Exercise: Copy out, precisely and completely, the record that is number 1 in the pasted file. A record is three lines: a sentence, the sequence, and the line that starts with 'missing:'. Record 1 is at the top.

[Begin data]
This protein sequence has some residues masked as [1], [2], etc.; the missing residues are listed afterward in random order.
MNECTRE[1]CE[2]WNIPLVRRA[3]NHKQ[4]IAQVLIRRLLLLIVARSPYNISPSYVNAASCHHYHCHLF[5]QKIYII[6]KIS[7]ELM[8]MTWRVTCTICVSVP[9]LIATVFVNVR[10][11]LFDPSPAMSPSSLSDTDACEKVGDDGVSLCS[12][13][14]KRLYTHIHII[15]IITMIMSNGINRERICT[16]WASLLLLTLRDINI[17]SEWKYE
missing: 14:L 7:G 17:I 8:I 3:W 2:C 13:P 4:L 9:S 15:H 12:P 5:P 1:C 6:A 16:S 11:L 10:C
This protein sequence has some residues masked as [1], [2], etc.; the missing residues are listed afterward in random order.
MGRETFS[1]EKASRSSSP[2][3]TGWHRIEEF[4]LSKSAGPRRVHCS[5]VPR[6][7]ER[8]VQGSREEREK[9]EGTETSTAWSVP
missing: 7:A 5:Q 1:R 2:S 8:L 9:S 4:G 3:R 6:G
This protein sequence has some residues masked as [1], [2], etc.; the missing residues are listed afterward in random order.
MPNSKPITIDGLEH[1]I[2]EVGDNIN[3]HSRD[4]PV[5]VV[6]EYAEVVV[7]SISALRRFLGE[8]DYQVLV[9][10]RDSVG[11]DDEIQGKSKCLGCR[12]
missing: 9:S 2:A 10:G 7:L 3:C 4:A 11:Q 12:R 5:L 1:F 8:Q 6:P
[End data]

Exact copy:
This protein sequence has some residues masked as [1], [2], etc.; the missing residues are listed afterward in random order.
MNECTRE[1]CE[2]WNIPLVRRA[3]NHKQ[4]IAQVLIRRLLLLIVARSPYNISPSYVNAASCHHYHCHLF[5]QKIYII[6]KIS[7]ELM[8]MTWRVTCTICVSVP[9]LIATVFVNVR[10][11]LFDPSPAMSPSSLSDTDACEKVGDDGVSLCS[12][13][14]KRLYTHIHII[15]IITMIMSNGINRERICT[16]WASLLLLTLRDINI[17]SEWKYE
missing: 14:L 7:G 17:I 8:I 3:W 2:C 13:P 4:L 9:S 15:H 12:P 5:P 1:C 6:A 16:S 11:L 10:C